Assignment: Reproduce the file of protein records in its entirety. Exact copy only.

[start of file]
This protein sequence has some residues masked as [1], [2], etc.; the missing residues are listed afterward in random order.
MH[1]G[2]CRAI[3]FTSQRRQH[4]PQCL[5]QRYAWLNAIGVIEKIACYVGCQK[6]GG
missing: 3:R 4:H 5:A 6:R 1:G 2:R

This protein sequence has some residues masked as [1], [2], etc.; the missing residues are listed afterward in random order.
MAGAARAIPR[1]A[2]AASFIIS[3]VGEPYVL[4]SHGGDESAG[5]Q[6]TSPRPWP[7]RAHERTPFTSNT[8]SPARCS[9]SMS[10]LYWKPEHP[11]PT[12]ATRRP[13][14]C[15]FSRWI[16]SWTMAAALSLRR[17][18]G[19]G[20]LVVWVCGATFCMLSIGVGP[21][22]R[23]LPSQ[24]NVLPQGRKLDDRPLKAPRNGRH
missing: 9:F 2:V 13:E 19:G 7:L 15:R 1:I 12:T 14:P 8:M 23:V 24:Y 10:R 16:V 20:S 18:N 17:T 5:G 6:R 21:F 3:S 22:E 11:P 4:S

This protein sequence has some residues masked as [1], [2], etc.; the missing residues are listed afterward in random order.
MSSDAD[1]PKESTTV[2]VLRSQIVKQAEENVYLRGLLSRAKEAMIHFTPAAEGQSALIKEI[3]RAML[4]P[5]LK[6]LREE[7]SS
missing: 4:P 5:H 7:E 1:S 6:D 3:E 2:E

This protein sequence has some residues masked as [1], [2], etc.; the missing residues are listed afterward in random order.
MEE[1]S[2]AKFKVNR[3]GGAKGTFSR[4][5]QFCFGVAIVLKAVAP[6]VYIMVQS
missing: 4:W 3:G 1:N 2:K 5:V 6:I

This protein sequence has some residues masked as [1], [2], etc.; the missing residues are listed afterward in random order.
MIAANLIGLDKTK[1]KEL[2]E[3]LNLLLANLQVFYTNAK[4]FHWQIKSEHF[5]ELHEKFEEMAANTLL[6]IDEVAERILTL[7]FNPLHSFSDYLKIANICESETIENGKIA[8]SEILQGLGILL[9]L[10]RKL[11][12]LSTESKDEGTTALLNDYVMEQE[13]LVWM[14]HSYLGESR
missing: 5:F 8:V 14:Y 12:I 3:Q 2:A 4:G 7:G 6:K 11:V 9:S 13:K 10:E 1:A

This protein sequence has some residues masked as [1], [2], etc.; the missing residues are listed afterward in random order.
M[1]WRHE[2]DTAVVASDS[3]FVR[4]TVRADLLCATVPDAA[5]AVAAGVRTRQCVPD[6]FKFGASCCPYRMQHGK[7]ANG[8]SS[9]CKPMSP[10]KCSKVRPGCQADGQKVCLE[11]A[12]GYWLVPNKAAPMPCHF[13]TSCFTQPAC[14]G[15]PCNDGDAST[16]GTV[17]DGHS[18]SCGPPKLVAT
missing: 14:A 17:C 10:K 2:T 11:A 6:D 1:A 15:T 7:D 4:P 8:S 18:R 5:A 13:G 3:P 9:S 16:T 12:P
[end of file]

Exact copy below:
This protein sequence has some residues masked as [1], [2], etc.; the missing residues are listed afterward in random order.
MH[1]G[2]CRAI[3]FTSQRRQH[4]PQCL[5]QRYAWLNAIGVIEKIACYVGCQK[6]GG
missing: 3:R 4:H 5:A 6:R 1:G 2:R

This protein sequence has some residues masked as [1], [2], etc.; the missing residues are listed afterward in random order.
MAGAARAIPR[1]A[2]AASFIIS[3]VGEPYVL[4]SHGGDESAG[5]Q[6]TSPRPWP[7]RAHERTPFTSNT[8]SPARCS[9]SMS[10]LYWKPEHP[11]PT[12]ATRRP[13][14]C[15]FSRWI[16]SWTMAAALSLRR[17][18]G[19]G[20]LVVWVCGATFCMLSIGVGP[21][22]R[23]LPSQ[24]NVLPQGRKLDDRPLKAPRNGRH
missing: 9:F 2:V 13:E 19:G 7:L 15:R 1:I 12:T 14:P 8:M 23:V 24:Y 10:R 16:V 20:S 18:N 17:T 5:G 6:R 21:F 3:S 22:E 11:P 4:S

This protein sequence has some residues masked as [1], [2], etc.; the missing residues are listed afterward in random order.
MSSDAD[1]PKESTTV[2]VLRSQIVKQAEENVYLRGLLSRAKEAMIHFTPAAEGQSALIKEI[3]RAML[4]P[5]LK[6]LREE[7]SS
missing: 4:P 5:H 7:E 1:S 6:D 3:E 2:E

This protein sequence has some residues masked as [1], [2], etc.; the missing residues are listed afterward in random order.
MEE[1]S[2]AKFKVNR[3]GGAKGTFSR[4][5]QFCFGVAIVLKAVAP[6]VYIMVQS
missing: 4:W 3:G 1:N 2:K 5:V 6:I

This protein sequence has some residues masked as [1], [2], etc.; the missing residues are listed afterward in random order.
MIAANLIGLDKTK[1]KEL[2]E[3]LNLLLANLQVFYTNAK[4]FHWQIKSEHF[5]ELHEKFEEMAANTLL[6]IDEVAERILTL[7]FNPLHSFSDYLKIANICESETIENGKIA[8]SEILQGLGILL[9]L[10]RKL[11][12]LSTESKDEGTTALLNDYVMEQE[13]LVWM[14]HSYLGESR
missing: 5:F 8:V 14:Y 12:I 3:Q 2:A 4:G 7:G 6:K 11:V 9:S 13:K 10:E 1:A

This protein sequence has some residues masked as [1], [2], etc.; the missing residues are listed afterward in random order.
M[1]WRHE[2]DTAVVASDS[3]FVR[4]TVRADLLCATVPDAA[5]AVAAGVRTRQCVPD[6]FKFGASCCPYRMQHGK[7]ANG[8]SS[9]CKPMSP[10]KCSKVRPGCQADGQKVCLE[11]A[12]GYWLVPNKAAPMPCHF[13]TSCFTQPAC[14]G[15]PCNDGDAST[16]GTV[17]DGHS[18]SCGPPKLVAT
missing: 14:A 17:C 10:K 2:T 11:A 6:D 1:A 15:T 7:D 4:P 8:S 18:R 5:A 13:G 3:P 9:S 16:T 12:P